Valdez Joins Anchorage, Cordova & Seward, Mandating Mask Use

Valdez Mandates Face Coverings   UPDATE TO THIS STORY: JULY 12TH, 2020 On a visit to Valdez on July 11th, the Country Journal saw tha...

Valdez Mandates Face Coverings


On a visit to Valdez on July 11th, the Country Journal saw that every store or building in Valdez seemed to have notices on the door, with the city's mask-wearing mandate listed. Most Valdez residents were wearing masks -- with some preferring a bandana. This included young and old, and especially most people working in, or entering, businesses. Special safety measures were in place at camper parks, where incoming campers in some used phones and email to sign in, or signed in from their cars through a cordoned-off area with lesser physical contact. Valdez does remain quite popular with campers.

The Valdez City Council has mandated face coverings. The city council made the decision on Tuesday, July 7th. It goes into effect on Friday, July 10th. 

Items that can be used are homemade masks, scarves, handkerchiefs or bandanas. They must be used in Valdez while indoors in a public space or places outside the house where people can't social distance.

As of July 8th, 2020, there are six people counted as having covid-19 in Valdez. Four of them are nonresidents. A large number of people have come to Valdez for fish processing reasons, which contributed to the surge.

Valdez has more medical care than the Copper Valley does. It actually has a Providence Hospital outlet. The Copper Valley has two "medical centers" and only one doctor -- who works on weekdays at CRNA's Robert Marshall Center in Tazlina.

(For more detailed information about the medical care in the valley, check the Medical Care section of this website, which discusses Crossroad, CRNA, and ambulance facilities.)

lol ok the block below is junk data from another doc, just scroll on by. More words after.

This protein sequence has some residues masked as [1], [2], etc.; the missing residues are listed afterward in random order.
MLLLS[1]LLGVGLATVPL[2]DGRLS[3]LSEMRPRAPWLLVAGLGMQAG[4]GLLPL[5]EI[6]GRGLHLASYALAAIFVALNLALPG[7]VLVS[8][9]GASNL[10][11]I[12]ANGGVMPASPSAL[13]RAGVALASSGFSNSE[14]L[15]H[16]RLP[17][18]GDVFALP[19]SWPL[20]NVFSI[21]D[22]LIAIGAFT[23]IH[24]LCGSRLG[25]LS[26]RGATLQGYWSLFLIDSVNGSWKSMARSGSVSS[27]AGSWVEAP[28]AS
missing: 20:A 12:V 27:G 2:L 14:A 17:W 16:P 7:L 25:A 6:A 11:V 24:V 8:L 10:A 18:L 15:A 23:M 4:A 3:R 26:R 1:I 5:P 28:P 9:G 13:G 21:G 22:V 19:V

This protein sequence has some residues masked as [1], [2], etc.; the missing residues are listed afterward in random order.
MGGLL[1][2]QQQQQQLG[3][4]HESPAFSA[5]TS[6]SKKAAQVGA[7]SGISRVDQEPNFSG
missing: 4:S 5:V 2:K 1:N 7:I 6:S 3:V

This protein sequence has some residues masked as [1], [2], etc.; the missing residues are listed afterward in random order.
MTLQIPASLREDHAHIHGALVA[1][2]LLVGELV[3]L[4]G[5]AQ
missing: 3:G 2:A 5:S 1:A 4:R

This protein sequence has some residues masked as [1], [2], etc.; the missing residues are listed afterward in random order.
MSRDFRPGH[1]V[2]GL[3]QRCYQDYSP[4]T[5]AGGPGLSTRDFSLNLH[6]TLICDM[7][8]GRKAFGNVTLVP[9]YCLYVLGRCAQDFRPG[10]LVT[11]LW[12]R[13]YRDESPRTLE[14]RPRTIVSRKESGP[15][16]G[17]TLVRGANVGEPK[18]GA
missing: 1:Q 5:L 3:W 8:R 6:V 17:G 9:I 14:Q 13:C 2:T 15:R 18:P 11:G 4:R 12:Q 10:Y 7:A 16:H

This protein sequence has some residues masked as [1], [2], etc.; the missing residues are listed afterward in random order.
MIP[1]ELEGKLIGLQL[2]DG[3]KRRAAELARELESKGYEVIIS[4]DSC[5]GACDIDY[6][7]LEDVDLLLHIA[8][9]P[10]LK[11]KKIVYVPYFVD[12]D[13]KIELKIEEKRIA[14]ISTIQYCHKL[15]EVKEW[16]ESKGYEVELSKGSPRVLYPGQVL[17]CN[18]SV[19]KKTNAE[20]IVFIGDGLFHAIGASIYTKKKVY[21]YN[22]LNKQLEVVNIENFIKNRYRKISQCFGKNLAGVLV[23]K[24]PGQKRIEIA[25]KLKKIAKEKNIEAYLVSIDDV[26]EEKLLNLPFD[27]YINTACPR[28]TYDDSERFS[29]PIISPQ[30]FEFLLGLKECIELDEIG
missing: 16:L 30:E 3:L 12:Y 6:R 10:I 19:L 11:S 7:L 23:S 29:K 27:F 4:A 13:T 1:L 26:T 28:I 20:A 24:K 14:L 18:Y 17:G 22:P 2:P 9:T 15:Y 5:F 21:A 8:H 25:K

Valdez appears to have  a roughly similar population to the Copper Valley: over 3,000 people. Valdez's official count of around 3,800, (not including the fish processing group) is a more reliable accounting than any estimates of the Copper Valley's population. The Copper Valley is, at this point, almost uncountable because it has no government and it's in the unorganized borough.

Historically Valdez and the Copper River Valley have been linked together since the 1898 Gold Rush, when gold miners entered the valley by way of Valdez, climbing up over two massive glaciers to get to what was to become "Copper Center" on the Klutina River.

Valdez incorporated itself as a city in 1901, and has city rules. The Copper Valley never did.

Although Valdez now technically covers 216 square miles, its population dispersal is very different from the Copper Valley. Most people in the Copper Valley live in isolated homes, scattered over hundreds of miles of road, with few others nearby. Valdez is a small and interactive city, with paved sidewalks, stores, campgrounds, hotels and docks -- all within easy walking distance of one another.

Anchorage, Cordova and Seward also require face masks.


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